I have an opportunity to pick up a decent bandsaw cheaply. Problem is that
I literally have no room for it. I can barely get around my workshop since
I replaced my tabletop jointer with a real one; a bandsaw is out of the
The only place I could use it would be in my garage; easy enough to back a
car out when I need the bandsaw. However, the cars bring in plenty of salt
and moisture (upstate NY) and I am concerned it will not survive very well.
Anyone doing this successfully? Or, anyone destroy a tool trying it?
I kept a table saw in the garage for two years. No harm done. However, I
picked up a used shipping pallet, but a cheap ply top on it, and kept the
saw on that. That took care of wet, salty puddles. Fortunately, moisture
never travels sideways in my garage. If it does in yours, someone's driving
the cars in MUCH too fast.
The only thing I'd wonder about are stiff rubber belts in the winter. If
your saw has belts, I wonder if the pullies might spin, and glaze the
belts...or some such thing.
I've got my tools in my garage here in Michigan and have never had a problem
with the cold and the belts on any of my tools. Usually, I'm the one that
gets too cold to work and I go in for a cup of coffee and never make it back
out. Oh! for a heated shop.........
Mine, along with the rest of my tools are in a basement. Also in the
basement is the laundry facilities, a furnace, and a kerosene heater.
According to my Garret Wade humidity clock, I run about 75-85%
humidity in the summer and 45-50% in the winter.
My tools seem to be OK, but I'm pretty good about waxing them.
I would think that a plastic cover would cause condensation to be trapped
inside, and thus would use a cloth cover. This is what is recommended for
storing items such as outboard motors over the winter ... cover in cloth -
like an old sheet.
I am in a similar situation as Mike - in that the only place to put a
bandsaw would be in my garage - and wanting to use it through the winter.
Depends on your climate.
In Canada it's cold - too cold for winter condensation to be a big
problem. Move South though and winter is wet enough to be damp, and
cold enough to condense - so your concern over plastic covers becomes
a real issue. Here in Rightpondia though, our winters are wet and
barely cold. My workshop doesn't have condensation problems _on_ the
machines, but it certainly does up near the roof. My bg problem for
January is indoor rain dripping off the roof. So my plastic covers go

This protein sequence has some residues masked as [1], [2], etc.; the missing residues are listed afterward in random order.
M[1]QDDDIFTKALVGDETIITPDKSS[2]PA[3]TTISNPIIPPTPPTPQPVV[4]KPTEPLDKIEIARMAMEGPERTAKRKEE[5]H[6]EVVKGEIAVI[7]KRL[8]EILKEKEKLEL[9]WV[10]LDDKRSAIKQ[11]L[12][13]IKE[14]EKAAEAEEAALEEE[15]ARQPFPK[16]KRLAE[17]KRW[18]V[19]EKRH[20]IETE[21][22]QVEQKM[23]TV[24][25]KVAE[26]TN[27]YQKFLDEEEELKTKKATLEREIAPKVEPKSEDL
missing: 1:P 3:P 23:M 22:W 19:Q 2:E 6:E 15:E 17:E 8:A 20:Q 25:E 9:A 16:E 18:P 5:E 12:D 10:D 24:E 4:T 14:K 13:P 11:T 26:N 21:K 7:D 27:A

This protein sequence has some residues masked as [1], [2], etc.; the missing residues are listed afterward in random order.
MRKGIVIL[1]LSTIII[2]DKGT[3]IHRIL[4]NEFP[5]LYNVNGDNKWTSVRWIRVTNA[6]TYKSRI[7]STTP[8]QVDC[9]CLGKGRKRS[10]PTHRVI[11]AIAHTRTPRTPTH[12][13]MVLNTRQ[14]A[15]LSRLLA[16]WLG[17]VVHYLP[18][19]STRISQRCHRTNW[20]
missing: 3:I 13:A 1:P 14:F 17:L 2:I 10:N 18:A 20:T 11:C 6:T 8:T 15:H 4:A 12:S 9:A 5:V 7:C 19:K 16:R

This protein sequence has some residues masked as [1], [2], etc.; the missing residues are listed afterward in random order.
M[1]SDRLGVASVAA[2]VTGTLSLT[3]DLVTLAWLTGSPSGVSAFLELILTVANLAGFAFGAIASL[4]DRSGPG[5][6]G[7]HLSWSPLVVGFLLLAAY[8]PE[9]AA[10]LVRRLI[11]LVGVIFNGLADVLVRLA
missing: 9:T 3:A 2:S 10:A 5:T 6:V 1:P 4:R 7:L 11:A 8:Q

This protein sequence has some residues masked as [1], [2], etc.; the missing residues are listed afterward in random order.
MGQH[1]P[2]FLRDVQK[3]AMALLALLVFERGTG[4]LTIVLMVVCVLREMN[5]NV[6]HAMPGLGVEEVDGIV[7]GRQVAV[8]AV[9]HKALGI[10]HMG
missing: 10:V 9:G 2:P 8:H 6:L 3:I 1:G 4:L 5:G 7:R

on every night.
Hey toller, I'm in upstate also - Syracuse area. My tools are all in my
garage and no problems at all. They've been out there for over 10 years.
Obviously you don't want your equipment to stand in water that drips off the
cars, but other than that you should have no problems at all.
A lot of us work from garages or have to share our shops with other
machinery including vehicles. Just keep the tools clean and the bare metal
protected. You'll get table top rust even without vehicles and salt. If
your vehicles melt salty ice onto the floor overnight, keep swept away from
the tool areas.
Wash the vehicle every week or two in the winter time and it won't rust any
faster than if you never parked it in a garage. Today's cars are protected
in one way or another - either undercoated from the factory, zinc coated, or
they use plastic inner fenders. No need to shovel out the car anymore just
in the hope of preventing rust. In fact - that never really was much of a
way of preventing the rust. Now, if you're looking for a reason to justify
expanding the shop into the car bay...
Johnson's Paste wax.. That works?
I had a real problem with a new cast iron table saw rusting last year.
Ended up sanding it down, and clear coating it. Which made it look
fantastic - until I actually began using it.
I have had tools - RAS, surface planer and others in a garage for years. I
got some cheap painters drop clothes, and cover them up. Dew and moisture
settle, so covering over seems to keep them rust free. On the other hand,
my jointer was in the basement, but under a water pipe that sweated and
dripped. Result, rust. Sometimes you can't win.
It works surprisingly well. I have to re-coat about every 2 to 3 weeks
in the winter, (I run an unvented heater that creates a lot of
moisture). In the summer I coat it once and I'm good until fall.
Another good byproduct of waxing the cast is that the material glides
over the surface. Try it out. I don't think you'll regret it!
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